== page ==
Credit Hour System and Student Workload at Alexandria University: a possible paradigm shift

Alsaeed Alshamy

Abstract


The study aims at investigating the perceptions of both academics and students on student workload in Credit Hour System at the Faculty of Education at Alexandria University (Egypt). It uses the wider international experience of higher education reform, including Tuning Africa Project — II, to propose implications for policy and practice on how the real work hours needed by a student to achieve the learning outcomes specified in the curriculum and to pass a course or module are adequately estimated and to contribute to the definition of the basis of a Credit System for Africa. The data have been collected through questionnaires administered to 26 participants: 11 academics (one academic per course) and 15 students (each student surveyed 11 times across all courses of the Professional Diploma in Education). The main findings show significant differences between the perceptions of academics and students on student workload almost across all courses, where students’ estimation of the number of hours needed to complete the independent work during the semester were much higher than that of academics except for fieldwork (site visits). The independent workload as estimated by academics is 62% of students’ estimation. Significant differences were found between the perceptions of students on the number of hours required for each type of independent work across different courses except “preparation and follow-up work for scheduled classes”. The highest average of estimations of the number of hours was given to course N. 11 (World Trends in Quality Assurance Systems); whereas the lowest average was given to course N. 5 (Assessment of Quality in Educational Institutions) across all different types of independent work. Only 36.4% of academics have taken students’ feedback on workload into consideration when planning the workload for their courses. It was also found that 92% of students were not informed about the number of hours planned for independent work at the beginning of the course. In addition, 88% of students were not asked to express their feedback about workload. These findings indicate that there are no unified regulations among academics to the estimation of student workload. It is also made clear that the process of estimating student workload in Credit Hour System at Alexandria University is staff-centred rather than student-oriented as the majority of academics follow traditional methodologies in the estimation of student workload. It is also enunciated clearly that there is marginal coordination between academics teaching in the same programme. It can be concluded that student voice about their workload is not adequately considered as their feedback is not taken into consideration, which can be interpreted in light of the absence of a “paradigm shift” from staff-centred to student oriented approaches to the estimation of student workload.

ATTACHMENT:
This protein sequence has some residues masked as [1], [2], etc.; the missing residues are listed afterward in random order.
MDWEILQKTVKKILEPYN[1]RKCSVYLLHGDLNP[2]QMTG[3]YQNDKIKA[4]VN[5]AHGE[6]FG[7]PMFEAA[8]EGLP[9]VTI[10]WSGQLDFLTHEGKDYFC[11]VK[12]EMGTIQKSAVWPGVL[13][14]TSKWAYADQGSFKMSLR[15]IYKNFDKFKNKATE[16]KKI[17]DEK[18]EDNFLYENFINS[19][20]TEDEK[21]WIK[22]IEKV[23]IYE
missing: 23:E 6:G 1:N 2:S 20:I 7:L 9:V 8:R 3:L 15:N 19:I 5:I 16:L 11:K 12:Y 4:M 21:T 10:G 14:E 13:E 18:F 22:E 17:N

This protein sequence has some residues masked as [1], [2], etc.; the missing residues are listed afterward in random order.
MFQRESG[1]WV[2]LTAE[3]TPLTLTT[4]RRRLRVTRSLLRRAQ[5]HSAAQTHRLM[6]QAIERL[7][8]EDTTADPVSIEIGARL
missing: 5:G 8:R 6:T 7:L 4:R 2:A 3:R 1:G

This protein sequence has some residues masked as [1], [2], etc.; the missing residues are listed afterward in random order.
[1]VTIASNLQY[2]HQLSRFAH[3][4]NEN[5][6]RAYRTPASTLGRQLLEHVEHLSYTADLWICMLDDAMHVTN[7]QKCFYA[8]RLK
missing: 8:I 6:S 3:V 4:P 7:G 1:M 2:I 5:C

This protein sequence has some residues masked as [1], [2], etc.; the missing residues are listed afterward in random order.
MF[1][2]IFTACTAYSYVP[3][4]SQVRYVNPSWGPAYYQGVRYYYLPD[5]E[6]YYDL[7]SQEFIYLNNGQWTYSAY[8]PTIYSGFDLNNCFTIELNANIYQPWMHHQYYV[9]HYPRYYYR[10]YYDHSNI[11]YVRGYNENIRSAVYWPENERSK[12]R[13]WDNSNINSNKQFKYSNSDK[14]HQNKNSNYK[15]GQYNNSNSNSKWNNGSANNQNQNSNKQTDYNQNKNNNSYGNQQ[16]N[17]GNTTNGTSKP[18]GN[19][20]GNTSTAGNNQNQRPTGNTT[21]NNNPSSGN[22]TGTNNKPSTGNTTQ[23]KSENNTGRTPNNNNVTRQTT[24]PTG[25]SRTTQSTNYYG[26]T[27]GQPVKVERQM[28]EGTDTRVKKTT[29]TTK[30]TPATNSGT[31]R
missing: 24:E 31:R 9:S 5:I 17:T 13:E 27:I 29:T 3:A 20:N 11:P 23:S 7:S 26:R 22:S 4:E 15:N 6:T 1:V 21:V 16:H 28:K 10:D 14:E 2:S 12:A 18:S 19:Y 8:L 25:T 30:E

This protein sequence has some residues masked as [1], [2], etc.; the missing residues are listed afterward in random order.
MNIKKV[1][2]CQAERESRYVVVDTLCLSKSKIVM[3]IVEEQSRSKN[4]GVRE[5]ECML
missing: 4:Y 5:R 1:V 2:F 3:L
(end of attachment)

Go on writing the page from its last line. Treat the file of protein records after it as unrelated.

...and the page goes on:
Keywords


Alexandria University; Tuning Africa Project II; credit hour system; student workload; competence-based learning; higher education

Full Text:

[PDF] [HTML]

References


“ECTS User’s Guide.” Accessed September 10, 2016, https://ec.europa.eu/education/sites/education/files/ects-users-guide_en.pdf.